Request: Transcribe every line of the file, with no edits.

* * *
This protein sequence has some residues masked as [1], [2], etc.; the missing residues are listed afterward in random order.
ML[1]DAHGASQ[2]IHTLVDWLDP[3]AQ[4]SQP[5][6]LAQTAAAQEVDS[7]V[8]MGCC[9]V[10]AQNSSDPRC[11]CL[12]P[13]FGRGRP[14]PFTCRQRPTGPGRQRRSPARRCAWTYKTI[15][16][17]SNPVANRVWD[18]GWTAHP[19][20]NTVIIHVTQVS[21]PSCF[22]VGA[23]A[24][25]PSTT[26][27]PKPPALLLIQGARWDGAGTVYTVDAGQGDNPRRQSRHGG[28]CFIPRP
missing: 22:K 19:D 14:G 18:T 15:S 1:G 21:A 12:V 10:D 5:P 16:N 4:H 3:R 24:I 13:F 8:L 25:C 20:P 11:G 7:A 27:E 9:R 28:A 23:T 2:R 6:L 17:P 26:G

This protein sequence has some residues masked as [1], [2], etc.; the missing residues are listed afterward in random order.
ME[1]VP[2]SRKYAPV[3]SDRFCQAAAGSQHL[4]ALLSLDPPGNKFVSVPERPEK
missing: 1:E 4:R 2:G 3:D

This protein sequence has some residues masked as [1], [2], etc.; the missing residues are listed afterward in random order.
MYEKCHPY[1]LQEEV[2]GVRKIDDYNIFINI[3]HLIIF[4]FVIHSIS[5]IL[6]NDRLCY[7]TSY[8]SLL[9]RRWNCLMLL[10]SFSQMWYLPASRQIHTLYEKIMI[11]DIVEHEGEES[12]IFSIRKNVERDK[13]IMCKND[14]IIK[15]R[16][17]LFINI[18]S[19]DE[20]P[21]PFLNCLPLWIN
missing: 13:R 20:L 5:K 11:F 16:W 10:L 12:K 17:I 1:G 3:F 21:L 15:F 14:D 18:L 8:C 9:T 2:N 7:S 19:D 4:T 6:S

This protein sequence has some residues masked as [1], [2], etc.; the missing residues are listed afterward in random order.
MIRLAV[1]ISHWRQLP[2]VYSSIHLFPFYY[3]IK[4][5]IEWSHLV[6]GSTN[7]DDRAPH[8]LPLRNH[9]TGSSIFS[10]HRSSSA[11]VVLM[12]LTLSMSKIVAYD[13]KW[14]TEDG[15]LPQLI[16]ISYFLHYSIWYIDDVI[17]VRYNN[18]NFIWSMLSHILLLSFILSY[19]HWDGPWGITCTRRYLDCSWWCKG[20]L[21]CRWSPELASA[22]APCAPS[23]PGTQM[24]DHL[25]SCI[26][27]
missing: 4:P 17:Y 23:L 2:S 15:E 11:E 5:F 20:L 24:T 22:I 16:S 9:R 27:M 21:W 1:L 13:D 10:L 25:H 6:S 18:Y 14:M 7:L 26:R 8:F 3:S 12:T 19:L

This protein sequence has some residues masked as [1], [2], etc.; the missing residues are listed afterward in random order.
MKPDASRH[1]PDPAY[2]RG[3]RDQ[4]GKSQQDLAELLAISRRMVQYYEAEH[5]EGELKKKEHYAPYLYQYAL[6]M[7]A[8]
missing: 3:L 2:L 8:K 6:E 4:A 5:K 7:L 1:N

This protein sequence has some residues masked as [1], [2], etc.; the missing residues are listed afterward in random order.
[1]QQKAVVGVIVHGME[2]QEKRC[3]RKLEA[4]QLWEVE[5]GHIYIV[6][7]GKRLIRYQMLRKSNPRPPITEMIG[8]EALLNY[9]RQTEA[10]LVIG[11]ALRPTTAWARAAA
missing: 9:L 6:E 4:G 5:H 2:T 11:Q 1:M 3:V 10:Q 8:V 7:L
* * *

This protein sequence has some residues masked as [1], [2], etc.; the missing residues are listed afterward in random order.
ML[1]DAHGASQ[2]IHTLVDWLDP[3]AQ[4]SQP[5][6]LAQTAAAQEVDS[7]V[8]MGCC[9]V[10]AQNSSDPRC[11]CL[12]P[13]FGRGRP[14]PFTCRQRPTGPGRQRRSPARRCAWTYKTI[15][16][17]SNPVANRVWD[18]GWTAHP[19][20]NTVIIHVTQVS[21]PSCF[22]VGA[23]A[24][25]PSTT[26][27]PKPPALLLIQGARWDGAGTVYTVDAGQGDNPRRQSRHGG[28]CFIPRP
missing: 22:K 19:D 14:G 18:T 15:S 1:G 21:A 12:V 10:D 5:P 16:N 4:H 3:R 24:I 13:F 8:L 25:C 20:P 11:G 7:A 27:E 9:R 28:A 23:T 2:R 6:L 17:P 26:G

This protein sequence has some residues masked as [1], [2], etc.; the missing residues are listed afterward in random order.
ME[1]VP[2]SRKYAPV[3]SDRFCQAAAGSQHL[4]ALLSLDPPGNKFVSVPERPEK
missing: 1:E 4:R 2:G 3:D

This protein sequence has some residues masked as [1], [2], etc.; the missing residues are listed afterward in random order.
MYEKCHPY[1]LQEEV[2]GVRKIDDYNIFINI[3]HLIIF[4]FVIHSIS[5]IL[6]NDRLCY[7]TSY[8]SLL[9]RRWNCLMLL[10]SFSQMWYLPASRQIHTLYEKIMI[11]DIVEHEGEES[12]IFSIRKNVERDK[13]IMCKND[14]IIK[15]R[16][17]LFINI[18]S[19]DE[20]P[21]PFLNCLPLWIN
missing: 13:R 20:L 5:K 11:F 16:W 10:L 12:K 17:I 1:G 3:F 21:L 15:F 14:D 18:L 8:C 9:T 2:N 7:S 19:D 4:T 6:S

This protein sequence has some residues masked as [1], [2], etc.; the missing residues are listed afterward in random order.
MIRLAV[1]ISHWRQLP[2]VYSSIHLFPFYY[3]IK[4][5]IEWSHLV[6]GSTN[7]DDRAPH[8]LPLRNH[9]TGSSIFS[10]HRSSSA[11]VVLM[12]LTLSMSKIVAYD[13]KW[14]TEDG[15]LPQLI[16]ISYFLHYSIWYIDDVI[17]VRYNN[18]NFIWSMLSHILLLSFILSY[19]HWDGPWGITCTRRYLDCSWWCKG[20]L[21]CRWSPELASA[22]APCAPS[23]PGTQM[24]DHL[25]SCI[26][27]
missing: 4:P 17:Y 23:L 2:S 15:E 11:E 5:F 20:L 24:T 22:I 16:S 9:R 27:M 21:W 1:L 13:D 10:L 25:H 6:S 18:Y 14:M 7:L 26:R 8:F 3:S 12:T 19:L

This protein sequence has some residues masked as [1], [2], etc.; the missing residues are listed afterward in random order.
MKPDASRH[1]PDPAY[2]RG[3]RDQ[4]GKSQQDLAELLAISRRMVQYYEAEH[5]EGELKKKEHYAPYLYQYAL[6]M[7]A[8]
missing: 3:L 2:L 8:K 6:E 4:A 5:K 7:L 1:N

This protein sequence has some residues masked as [1], [2], etc.; the missing residues are listed afterward in random order.
[1]QQKAVVGVIVHGME[2]QEKRC[3]RKLEA[4]QLWEVE[5]GHIYIV[6][7]GKRLIRYQMLRKSNPRPPITEMIG[8]EALLNY[9]RQTEA[10]LVIG[11]ALRPTTAWARAAA
missing: 9:L 6:E 4:G 5:H 2:T 11:Q 1:M 3:V 10:Q 8:V 7:L